EXPERT REVIEW

washingtonpost.com's view

I’m a sucker for American metal, particularly bold, brash pieces such as the new Pontiac Grand Prix GT Sedan.

It’s a car so Detroit, so politically incorrect, I get a rush just sitting behind its wheel.

Driving it in Washington increases the effect. I delight in the disapproving stares of uptight do-rights. I find joy in the uplifted noses of wine-and-cheesers who pronounce “A-merican cahhrr” with utmost disdain.

“A-merican cahhrr”? You betcha! Big, wide, muscular, in-your face — with a deep exhaust note that says the equivalent of “go away if you don’t wanna play.”

That’s good, because play is what the new Grand Prix is all about. It’s classified as a midsize, five-passenger automobile by the Environmental Protection Agency. That label carries all of the workaday aura of a regular family hauler. But it takes only one look at the Grand Prix to see that isn’t the case.

The thing sits wide and low on the ground. Its front track — the distance between the center of the tread of the left front tire and the center of the tread of the right front tire — is 61.5 inches, more than five feet wide! To put that in perspective, the average motor home is about nine feet wide.

All of which means that the Grand Prix is perfectly balanced and stable at highway speeds, and quite tight and right in the corners.

A car like this won’t get you into heaven. But, in terms of driving, it’ll guarantee you a hell of a good time on Earth.

Background: General Motors Corp. completely overhauled the Grand Prix in 1997, stretching its front track by two inches and lengthening its wheelbase — the centerline distance between the front and rear wheels — by three inches. The company also lowered the roof on the front-wheel-drive car, giving it an overall low-slung, growly appearance.

The front cabin was reworked, as evidenced by an elliptically hooded instrument panel that is pleasant to look at. There’s still a bit of button clutter on the center console. But judging from Grand Prix sales, up 43 percent so far this year, that seeming shortcoming actually might be an attraction.

GM and its Pontiac Division are aiming the new Grand Prix at a 38- to 42-year-old crowd, 45 percent of whom are college graduates with an average household income of $60,000. Many of those people are computer-literate buyers who find value in technology, said Grand Prix brand manager Bill Heugh.

Accordingly, Pontiac put lots of high-tech stuff into the new Grand Prix. For example, the tested Grand Prix GT included a heads-up display system that showed speedometer and other important vehicle readings on the inside of the windshield. A “driver information center” provided readings on tire pressure and other functions. GM’s Magna Steer system automatically adjusted steering effort, based on the speed of the car, and an Enhanced Traction System automatically limited wheel slippage in rainy weather.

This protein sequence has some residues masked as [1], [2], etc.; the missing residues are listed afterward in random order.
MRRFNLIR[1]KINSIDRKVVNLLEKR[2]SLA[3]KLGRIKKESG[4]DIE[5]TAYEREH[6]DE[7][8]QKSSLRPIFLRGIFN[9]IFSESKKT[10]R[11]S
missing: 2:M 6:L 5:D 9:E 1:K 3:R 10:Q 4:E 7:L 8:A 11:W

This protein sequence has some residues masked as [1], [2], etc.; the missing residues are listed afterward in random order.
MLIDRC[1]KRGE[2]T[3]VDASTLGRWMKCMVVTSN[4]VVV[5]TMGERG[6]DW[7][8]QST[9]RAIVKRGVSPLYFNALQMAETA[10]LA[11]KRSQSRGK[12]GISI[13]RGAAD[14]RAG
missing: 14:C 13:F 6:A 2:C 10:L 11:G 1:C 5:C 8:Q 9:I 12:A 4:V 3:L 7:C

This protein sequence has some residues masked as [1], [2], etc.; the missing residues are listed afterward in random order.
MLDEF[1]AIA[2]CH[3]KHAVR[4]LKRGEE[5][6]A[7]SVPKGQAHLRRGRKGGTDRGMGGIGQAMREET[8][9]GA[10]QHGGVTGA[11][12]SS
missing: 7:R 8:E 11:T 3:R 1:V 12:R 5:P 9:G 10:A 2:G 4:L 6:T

The test car was equipped with the Grand Prix’s standard 3 .8-liter, overhead-valve V-6, rated 195 horsepower at 5,200 rpm, with torque rated 220 pound feet at 4,000 rpm. A supercharged, 240-horsepower version of that engine is available, as is a quite decent 3.1-liter, 160 horsepower V-6.

The standard transmission is an electronically controlled, four-speed automatic. Standard brakes, power four-wheel-discs, includes anti-locks.

The Grand Prix is available as a coupe or sedan.

1998 Pontiac Grand Prix

Complaints: Fat A-pillars, which frame the windshield, create some blind spots left and right. Rear seating is comfortable for two short people, but it’s a real squeeze for three.

Praise: The absolute fun of it all. Varrrooommm! I love this car.

Head-turning quotient: Split decision. For example, one of the righteous types condemned it as “excessive, garish; everything that’s wrong with Detroit.” But the funkmeisters sang its praises — and I vote with the funky set.

Ride, acceleration and handling: Aces for handling. Very little yaw in the corners. Tracks straight and true on the straightaways. Aces for acceleration — absolute ease in changing lanes at high speeds. Power always was there when needed. Excellent ride for front occupants. Marginal ride for back-seaters.

Mileage: About 24 miles per gallon (18-gallon tank, estimated 422-mile range on usable volume of recommended regular unleaded), running mostly highway with one to four occupants and an estimated 200 pounds of cargo (16 cubic feet in the trunk).

Sound system: Eight-speaker AM/FM stereo radio and cassette with optional, console-mounted, single-disc CD player. Installed by GM. Excellent.

Price: Base price of tested Grand Prix GT sedan is $20,099. Dealer’s invoice price on base model is $18,391. Price as tested is $22,669, including $2,020 in options and a $550 destination charge.

Purse-strings note: A good buy. Compare with Dodge Avenger and Intrepid, Toyota Camry, Honda Accord, Ford Taurus/Mercury Sable and, yeah, the BMW 328i.

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